Background: Congenital heart surgery has improved the survival of patients with even the most complex defects, but the long-term survival after these procedures has not been fully described. Objectives: The purpose of this study was to evaluate the long-term survival of patients (age <21 years) who were operated on for congenital heart defects (CHDs). Methods: This study used the Pediatric Cardiac Care Consortium data, a U.S.-based, multicenter registry of pediatric cardiac surgery. Survival analysis included 35,998 patients who survived their first congenital heart surgery at <21 years of age and had adequate identifiers for linkage with the National Death Index through 2014. Survival was compared to that in the general population using standardized mortality ratios (SMRs). Results: After a median follow-up of 18 years (645,806 person-years), 3,191 deaths occurred with an overall SMR of 8.3 (95% confidence interval [CI]: 8.0 to 8.7). The 15-year SMR decreased from 12.7 (95% CI: 11.9 to 13.6) in the early era (1982 to 1992) to 10.0 (95% CI: 9.3 to 10.8) in the late era (1998 to 2003). The SMR remained elevated even for mild forms of CHD such as patent ductus arteriosus (SMR 4.5) and atrial septal defects (SMR 4.9). The largest decreases in SMR occurred for patients with transposition of great arteries (early: 11.0 vs. late: 3.8; p < 0.05), complete atrioventricular canal (31.3 vs. 15.3; p < 0.05), and single ventricle (53.7 vs. 31.3; p < 0.05). Conclusions: In this large U.S. cohort, long-term mortality after congenital heart surgery was elevated across all forms of CHD. Survival has improved over time, particularly for severe defects with significant changes in their management strategy, but still lags behind the general population.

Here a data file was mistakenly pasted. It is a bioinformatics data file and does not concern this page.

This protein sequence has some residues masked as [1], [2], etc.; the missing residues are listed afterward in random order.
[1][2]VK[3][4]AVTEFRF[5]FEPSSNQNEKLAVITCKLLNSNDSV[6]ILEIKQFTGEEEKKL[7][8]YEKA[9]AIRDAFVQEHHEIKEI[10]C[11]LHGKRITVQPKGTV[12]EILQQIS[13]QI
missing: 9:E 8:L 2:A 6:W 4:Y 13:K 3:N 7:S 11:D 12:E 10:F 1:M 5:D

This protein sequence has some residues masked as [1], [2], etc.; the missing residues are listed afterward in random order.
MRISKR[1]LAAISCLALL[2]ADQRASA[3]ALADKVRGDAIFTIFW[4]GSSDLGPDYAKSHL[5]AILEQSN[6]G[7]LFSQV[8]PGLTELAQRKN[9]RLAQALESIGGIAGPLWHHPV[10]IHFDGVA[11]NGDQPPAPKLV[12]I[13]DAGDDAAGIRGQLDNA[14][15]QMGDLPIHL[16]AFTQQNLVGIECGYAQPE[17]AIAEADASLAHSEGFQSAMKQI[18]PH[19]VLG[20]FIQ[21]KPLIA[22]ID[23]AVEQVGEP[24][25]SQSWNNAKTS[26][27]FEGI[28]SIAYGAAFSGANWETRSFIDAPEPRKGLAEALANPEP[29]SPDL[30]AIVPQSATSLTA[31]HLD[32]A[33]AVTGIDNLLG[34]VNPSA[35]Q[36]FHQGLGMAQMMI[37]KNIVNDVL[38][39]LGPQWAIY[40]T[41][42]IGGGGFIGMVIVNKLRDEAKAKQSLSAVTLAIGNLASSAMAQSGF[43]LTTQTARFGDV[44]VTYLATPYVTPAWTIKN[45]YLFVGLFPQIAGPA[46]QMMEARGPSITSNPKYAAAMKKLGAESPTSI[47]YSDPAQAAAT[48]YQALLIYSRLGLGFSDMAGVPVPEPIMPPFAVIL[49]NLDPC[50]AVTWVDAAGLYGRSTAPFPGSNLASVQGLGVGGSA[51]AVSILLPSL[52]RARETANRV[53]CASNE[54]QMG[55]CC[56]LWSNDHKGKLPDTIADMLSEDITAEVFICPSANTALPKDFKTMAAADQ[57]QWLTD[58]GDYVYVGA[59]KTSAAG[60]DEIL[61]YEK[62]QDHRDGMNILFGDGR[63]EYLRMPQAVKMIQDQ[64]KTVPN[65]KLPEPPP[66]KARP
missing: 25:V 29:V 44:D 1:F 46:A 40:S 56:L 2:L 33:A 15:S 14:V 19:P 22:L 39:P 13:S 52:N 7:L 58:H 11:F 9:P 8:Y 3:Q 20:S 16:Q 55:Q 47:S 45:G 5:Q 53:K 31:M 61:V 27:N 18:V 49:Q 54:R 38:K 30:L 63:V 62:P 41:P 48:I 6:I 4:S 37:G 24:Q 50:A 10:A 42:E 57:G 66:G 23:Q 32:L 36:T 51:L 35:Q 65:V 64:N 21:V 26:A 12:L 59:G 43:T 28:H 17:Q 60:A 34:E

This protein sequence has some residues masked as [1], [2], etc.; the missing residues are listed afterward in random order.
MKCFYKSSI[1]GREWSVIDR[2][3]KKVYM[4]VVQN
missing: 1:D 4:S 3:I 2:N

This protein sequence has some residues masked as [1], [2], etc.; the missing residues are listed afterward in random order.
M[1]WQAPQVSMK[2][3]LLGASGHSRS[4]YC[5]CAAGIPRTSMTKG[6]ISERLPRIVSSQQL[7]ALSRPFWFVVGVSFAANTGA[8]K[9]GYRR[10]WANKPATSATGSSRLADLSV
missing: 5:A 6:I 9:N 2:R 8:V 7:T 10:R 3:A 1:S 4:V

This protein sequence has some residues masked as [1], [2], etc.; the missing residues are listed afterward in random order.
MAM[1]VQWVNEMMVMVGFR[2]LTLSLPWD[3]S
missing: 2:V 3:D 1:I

Bibliographical notePublisher Copyright:
© 2018 American College of Cardiology Foundation
- children's health
- congenital heart defects
- outcomes research